order, fave within their several places No popish priest shall officiate in of worship, or in private houses, or any parih, except that for which he who shall use any fyinbol or mark of was regi tered, under the penalties ecclefiaflick dignity or authority, or à popili regular convict is liable to assume or take any ecclefiaftick rank
zist and 22d Geo. 3. ch. 24 1782. or title whatsoever. -No popith ecclefiastick, who hath
(To be continued.)
tance with which the boon was bee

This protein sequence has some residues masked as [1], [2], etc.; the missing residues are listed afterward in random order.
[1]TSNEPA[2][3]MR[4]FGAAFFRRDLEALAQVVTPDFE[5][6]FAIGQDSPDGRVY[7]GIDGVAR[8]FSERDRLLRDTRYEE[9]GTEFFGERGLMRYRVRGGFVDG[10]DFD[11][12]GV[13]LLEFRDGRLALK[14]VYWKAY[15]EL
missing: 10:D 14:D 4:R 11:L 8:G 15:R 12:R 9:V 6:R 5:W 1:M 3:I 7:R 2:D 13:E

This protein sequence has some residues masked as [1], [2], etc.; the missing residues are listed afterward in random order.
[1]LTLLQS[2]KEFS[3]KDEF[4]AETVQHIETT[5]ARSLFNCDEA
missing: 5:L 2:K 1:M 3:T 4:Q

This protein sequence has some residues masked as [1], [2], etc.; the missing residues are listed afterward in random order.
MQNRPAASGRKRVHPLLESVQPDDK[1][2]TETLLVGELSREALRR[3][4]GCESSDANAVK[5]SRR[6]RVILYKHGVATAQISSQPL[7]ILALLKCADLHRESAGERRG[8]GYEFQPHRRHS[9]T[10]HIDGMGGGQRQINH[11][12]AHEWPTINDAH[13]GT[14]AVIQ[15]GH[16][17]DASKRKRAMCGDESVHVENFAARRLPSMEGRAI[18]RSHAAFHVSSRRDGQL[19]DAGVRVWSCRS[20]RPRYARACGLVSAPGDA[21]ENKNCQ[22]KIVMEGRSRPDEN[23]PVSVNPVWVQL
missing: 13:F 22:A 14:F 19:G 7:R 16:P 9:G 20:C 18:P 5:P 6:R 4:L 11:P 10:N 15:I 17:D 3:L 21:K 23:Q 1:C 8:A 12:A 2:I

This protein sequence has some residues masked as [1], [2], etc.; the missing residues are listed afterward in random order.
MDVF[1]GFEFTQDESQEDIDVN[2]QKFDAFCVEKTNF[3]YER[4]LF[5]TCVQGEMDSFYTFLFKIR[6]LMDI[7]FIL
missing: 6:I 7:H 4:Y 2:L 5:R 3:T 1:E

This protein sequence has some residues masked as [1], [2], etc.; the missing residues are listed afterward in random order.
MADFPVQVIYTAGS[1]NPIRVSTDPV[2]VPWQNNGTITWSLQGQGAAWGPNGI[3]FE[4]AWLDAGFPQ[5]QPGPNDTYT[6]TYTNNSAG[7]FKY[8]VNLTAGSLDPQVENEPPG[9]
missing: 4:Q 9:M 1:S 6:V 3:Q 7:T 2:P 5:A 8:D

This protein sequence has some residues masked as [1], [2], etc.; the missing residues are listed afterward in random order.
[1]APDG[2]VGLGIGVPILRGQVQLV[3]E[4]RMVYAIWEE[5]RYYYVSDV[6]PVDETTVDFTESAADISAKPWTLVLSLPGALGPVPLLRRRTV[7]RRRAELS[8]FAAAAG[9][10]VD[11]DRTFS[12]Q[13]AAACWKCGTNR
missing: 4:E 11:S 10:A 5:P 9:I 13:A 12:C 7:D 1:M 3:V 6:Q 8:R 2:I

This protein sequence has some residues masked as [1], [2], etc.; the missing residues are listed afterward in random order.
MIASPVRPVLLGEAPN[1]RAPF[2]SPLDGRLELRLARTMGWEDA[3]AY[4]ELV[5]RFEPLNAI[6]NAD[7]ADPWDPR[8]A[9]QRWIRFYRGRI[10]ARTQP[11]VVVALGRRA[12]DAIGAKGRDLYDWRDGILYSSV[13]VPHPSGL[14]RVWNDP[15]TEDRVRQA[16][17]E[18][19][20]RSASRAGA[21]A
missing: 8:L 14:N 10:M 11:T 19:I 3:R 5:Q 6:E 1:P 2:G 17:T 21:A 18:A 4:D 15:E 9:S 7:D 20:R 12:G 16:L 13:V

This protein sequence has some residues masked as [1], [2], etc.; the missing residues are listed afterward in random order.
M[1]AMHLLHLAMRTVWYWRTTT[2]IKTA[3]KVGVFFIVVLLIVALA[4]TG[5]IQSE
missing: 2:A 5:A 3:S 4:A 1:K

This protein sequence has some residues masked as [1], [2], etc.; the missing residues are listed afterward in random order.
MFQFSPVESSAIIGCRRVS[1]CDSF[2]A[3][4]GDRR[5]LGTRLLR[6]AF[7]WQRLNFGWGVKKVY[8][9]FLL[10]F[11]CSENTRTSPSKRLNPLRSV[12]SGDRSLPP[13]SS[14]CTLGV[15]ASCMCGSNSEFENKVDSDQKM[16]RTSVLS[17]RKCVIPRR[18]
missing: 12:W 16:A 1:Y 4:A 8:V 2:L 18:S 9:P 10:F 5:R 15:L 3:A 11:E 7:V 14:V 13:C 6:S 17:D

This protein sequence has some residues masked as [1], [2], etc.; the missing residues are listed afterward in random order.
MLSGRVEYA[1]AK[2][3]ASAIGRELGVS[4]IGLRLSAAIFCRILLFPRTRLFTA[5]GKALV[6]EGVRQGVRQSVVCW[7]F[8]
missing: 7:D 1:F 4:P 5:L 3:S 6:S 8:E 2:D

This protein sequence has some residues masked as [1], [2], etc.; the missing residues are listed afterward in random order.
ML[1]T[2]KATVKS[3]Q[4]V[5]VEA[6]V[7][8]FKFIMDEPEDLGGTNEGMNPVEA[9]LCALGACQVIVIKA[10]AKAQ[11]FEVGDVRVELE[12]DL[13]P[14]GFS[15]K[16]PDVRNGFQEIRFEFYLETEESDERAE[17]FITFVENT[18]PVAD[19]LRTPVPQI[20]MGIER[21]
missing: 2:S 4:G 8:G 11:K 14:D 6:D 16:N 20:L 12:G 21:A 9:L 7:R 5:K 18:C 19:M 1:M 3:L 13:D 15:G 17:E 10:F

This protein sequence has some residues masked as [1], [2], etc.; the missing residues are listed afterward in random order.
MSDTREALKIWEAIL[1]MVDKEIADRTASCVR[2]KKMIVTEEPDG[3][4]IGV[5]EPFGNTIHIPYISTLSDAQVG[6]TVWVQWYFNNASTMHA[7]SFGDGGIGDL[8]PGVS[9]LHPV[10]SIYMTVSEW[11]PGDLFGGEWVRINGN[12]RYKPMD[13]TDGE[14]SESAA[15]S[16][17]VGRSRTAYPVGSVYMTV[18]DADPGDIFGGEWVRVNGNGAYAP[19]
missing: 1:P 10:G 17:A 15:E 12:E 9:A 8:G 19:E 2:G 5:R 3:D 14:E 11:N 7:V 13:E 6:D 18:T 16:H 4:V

ftowed to the Catholics only displayed When a Catholic philosophet takes the expediency or rather the necessity an extended view of the revolutions of such a public favourable measure and vicissitudes in human affairs for being adopted by the English governthese last thirty years, when rising ment. above the petty cabal and the party We have our ears every day din'd spirit of the times, he looks abroad in by the brawling of political hypocrites to the world and contemplates the feu. who would fain make the people of pendous works which Providence to ef- Ireland believe that they owe all the feet its own wise ends, has performed; political favours they have received when he secs a conspiracy of infidels, to the benignity, the affection, and the in France, against the R. C. faith, generosity of their sister country. bafiled and made the means of exalt-: The British may have been a gene. ing that faith to the greatest glory ; rous race, but certainly their charity when he sees almost all the anti-ca. 'never began at home. We are mightholic princes of the continent fallen tily inclined to think that it was a fron their high protestant estate into an- like generosity which gave Ireland in nihilation or infignificance ; but parti. 1782 her legillative independence, that cularly, when he sees the circumstan. has for these last thirty years exerted ces of Europe and the world forcing its munificent influence in favour of the English people into a system of li- the Irish catholic. When we read berality and toleration ; what a tric over the melancholy pages of our his. umph must he not enjoy ? With what : tory not a bright passage can we find contemptuous satisfaction must not he where this proverbial British generosity behold the puny efforts of men against recommends itself even by one solita. a religion defended by the spirit of ry noble deed to after-love or to after. God? He must feel that the blood glory. The very Stuarts for whom lof his forefathers was not ingloriously the Irish incessantly shed their purest or yainly spilt; he must be convinced blood, rewarded their obstinate, their that Ireland having expiated her na. too pertinacious loyalty with the basest tional crimes, is destined shortly to be ingratitude, with the most scornfull forHappy. The old man who looks back getfullness. Everyone knows that it was to the days that are gone by, who re- during the ministerial reign of l'ite the members the persecutions of his fa. college of Maynooth was founded. ther's time, wonders and rejoices at le was Lord Camden too that laid the the change in favour of his religion. foundation stone. Both these states. The contrastindeed is strikiog between men were indeed affectionately at. a fyftem of animosity, bigotry and tached to the old religion of Ireland. blood, and one of quies and concilia. No Irish Catholic at present can dwell tion.